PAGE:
At The Cinema School on East 172nd Street, students are required to take four years of film-making.
Every student makes a Senior Thesis Film that is 12 to 17 minutes in length, but many students graduated having completed multiple films.
"We have to engage students with what they encounter in their everyday lives," film teacher Jacob Stebel said. "Our students are watching things constantly and there has to be a time during the day when that gets addressed and taught."
Rather than discouraging teens' consumption of TV and social media, Stebel said the high school embraces it.
Stebel said he's turned the TV shows and movies kids are already watching into the hook that gets them committed to attending school and paying attention in other subjects.
"We're saying, 'Yes, we know you are watching YouTube at home, we know you are watching Netflix instead of doing your homework sometimes,'" he said. "But here, that is somewhat of a positive because we are taking what you watch and we're celebrating it."
Stebel added that film-making also requires students to use their understanding of other subject areas.
"If you're making a historical fiction, what era is it in? What should we not see?" Stebel said. "We are also teaching students, especially hesitant readers, how to become enthusiastic readers."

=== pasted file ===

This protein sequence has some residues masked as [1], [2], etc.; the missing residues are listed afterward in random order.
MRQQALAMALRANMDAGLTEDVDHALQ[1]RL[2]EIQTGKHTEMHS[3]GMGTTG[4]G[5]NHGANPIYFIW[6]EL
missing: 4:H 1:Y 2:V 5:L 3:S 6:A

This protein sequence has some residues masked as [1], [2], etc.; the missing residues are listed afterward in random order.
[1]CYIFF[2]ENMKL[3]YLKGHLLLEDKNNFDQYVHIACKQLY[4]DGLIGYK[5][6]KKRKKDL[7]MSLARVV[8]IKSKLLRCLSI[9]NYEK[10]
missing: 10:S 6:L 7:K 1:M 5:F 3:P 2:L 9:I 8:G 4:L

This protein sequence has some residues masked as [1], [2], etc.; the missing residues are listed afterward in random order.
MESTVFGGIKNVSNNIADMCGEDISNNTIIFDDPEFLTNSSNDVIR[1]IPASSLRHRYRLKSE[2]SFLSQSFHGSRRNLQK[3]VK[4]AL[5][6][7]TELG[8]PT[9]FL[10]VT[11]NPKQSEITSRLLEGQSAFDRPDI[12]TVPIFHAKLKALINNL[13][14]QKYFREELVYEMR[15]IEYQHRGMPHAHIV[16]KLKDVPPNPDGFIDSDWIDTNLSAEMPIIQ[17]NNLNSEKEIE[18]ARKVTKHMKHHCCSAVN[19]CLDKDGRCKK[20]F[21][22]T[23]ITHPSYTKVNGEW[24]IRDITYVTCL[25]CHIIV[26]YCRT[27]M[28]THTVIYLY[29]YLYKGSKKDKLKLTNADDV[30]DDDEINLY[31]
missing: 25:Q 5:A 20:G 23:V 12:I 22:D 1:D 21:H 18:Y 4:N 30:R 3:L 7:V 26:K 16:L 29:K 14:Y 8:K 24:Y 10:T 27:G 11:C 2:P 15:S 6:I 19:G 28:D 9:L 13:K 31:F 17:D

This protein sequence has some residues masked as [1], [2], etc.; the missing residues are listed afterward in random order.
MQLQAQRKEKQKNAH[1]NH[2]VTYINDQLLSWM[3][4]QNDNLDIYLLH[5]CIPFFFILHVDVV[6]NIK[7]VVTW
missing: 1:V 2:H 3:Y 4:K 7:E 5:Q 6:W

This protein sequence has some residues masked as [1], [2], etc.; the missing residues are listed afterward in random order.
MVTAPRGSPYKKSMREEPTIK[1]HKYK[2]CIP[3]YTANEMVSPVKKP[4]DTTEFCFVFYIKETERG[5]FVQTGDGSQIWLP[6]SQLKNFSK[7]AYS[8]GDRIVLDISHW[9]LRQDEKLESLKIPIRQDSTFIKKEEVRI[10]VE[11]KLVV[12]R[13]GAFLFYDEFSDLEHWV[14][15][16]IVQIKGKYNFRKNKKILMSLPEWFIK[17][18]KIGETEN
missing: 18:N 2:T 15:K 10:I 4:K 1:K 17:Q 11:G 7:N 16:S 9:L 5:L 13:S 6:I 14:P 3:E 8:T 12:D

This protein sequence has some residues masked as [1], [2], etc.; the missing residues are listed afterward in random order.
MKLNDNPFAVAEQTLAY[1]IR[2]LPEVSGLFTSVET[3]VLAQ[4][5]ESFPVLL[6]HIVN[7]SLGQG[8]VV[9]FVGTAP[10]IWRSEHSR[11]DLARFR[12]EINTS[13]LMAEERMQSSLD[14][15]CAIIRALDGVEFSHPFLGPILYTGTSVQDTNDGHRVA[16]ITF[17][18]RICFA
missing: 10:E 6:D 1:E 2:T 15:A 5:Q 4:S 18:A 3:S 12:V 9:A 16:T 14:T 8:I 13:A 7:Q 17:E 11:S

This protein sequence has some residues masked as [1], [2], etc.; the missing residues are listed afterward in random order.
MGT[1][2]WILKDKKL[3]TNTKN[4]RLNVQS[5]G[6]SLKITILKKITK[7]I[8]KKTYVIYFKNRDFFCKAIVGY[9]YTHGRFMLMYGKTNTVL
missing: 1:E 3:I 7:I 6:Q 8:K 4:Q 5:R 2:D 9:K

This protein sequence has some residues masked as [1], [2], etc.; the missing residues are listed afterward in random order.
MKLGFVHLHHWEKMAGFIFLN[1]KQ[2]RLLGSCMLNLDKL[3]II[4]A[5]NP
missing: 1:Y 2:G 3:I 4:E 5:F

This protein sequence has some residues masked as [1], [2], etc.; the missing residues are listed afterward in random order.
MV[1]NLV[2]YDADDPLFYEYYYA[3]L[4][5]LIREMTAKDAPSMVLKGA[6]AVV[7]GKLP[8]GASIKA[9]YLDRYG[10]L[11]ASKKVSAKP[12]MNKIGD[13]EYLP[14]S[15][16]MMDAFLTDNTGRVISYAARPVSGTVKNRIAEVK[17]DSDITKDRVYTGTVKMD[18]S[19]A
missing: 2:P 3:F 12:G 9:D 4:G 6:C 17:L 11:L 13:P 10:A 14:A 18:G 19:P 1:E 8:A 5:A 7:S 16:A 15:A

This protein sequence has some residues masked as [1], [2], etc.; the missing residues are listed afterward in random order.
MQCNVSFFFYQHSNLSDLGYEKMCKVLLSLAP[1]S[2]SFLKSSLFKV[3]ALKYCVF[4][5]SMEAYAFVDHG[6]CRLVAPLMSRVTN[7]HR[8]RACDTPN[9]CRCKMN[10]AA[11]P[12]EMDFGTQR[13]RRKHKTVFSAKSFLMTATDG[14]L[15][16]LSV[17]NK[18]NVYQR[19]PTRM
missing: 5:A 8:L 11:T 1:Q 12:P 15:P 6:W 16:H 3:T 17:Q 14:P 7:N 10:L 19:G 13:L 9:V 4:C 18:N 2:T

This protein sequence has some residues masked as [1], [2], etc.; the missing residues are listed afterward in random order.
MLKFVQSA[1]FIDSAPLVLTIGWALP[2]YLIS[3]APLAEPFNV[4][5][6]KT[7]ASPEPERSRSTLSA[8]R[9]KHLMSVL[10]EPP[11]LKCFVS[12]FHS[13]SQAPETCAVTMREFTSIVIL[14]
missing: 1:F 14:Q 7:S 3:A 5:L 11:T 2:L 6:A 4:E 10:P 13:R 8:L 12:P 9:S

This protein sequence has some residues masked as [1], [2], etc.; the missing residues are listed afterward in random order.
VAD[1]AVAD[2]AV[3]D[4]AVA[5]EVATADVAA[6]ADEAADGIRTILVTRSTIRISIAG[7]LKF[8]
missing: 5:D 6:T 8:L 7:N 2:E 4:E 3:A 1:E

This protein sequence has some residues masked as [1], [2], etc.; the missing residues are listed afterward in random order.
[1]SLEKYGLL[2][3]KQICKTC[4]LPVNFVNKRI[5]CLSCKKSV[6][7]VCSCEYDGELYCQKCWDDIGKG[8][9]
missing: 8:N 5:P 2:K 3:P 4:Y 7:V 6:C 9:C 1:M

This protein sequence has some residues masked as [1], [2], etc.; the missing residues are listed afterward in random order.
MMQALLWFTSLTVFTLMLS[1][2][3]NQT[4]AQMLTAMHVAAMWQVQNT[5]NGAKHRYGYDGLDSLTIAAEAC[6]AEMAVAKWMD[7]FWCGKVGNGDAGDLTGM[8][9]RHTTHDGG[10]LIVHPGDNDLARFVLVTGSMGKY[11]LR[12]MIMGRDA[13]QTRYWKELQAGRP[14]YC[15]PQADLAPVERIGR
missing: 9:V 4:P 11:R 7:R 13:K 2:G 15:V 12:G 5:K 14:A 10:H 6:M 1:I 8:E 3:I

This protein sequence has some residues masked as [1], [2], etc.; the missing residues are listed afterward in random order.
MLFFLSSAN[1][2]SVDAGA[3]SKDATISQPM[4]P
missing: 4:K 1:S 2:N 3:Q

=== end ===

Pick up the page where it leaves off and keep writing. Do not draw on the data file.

Stebel has said he's seen struggling students who may have never attended college or may not have even graduated, motivated to work in the entertainment industry, make remarkable turnarounds in their studies.
One of those students was 21-year-old Chris Negron, who Stebel met his first year teaching.
"I remember other teachers talking about him, being like, 'Oh, this kid Chris, he's a nightmare behaviorally," Stebel said. "I kind of saw something in him."
Negron admitted he hadn't been taking his education seriously prior to having Stebel as a teacher.
"I found myself thinking I wouldn't go to college," Negron said.
Negron said Stebel inspired him to want more.
"He's a real mentor in my life. The main thing he would tell me is, 'You have it all right in front of you. It's up to you to make it happen.' And that advice always stuck with me," Negron said. "I was like, 'Yeah, I need to get my act together in order to do the things I want.'"
Negron graduated The Cinema School with an above 90 percent average and is now attending Fordham University, where he's studying journalism.
"It's hard to do that when your academic record for your first two years aren't what they should be," Stebel said. "He is 21 now and he is who I wish I was when I was 21, just so mature and capable. He's wonderful."
Negron may have been Stebel's first success, but Stebel said he's encountered so many students similar to Negron.
"I've seen this happen a bunch of times and it's the most amazing thing ever because you know you had a small part in helping that student find their voice," Stebel said.
Stebel said he hopes The Cinema School and his film curriculum serve as a model for other schools and demonstrates the opportunity teachers have when they truly engage students in their learning.
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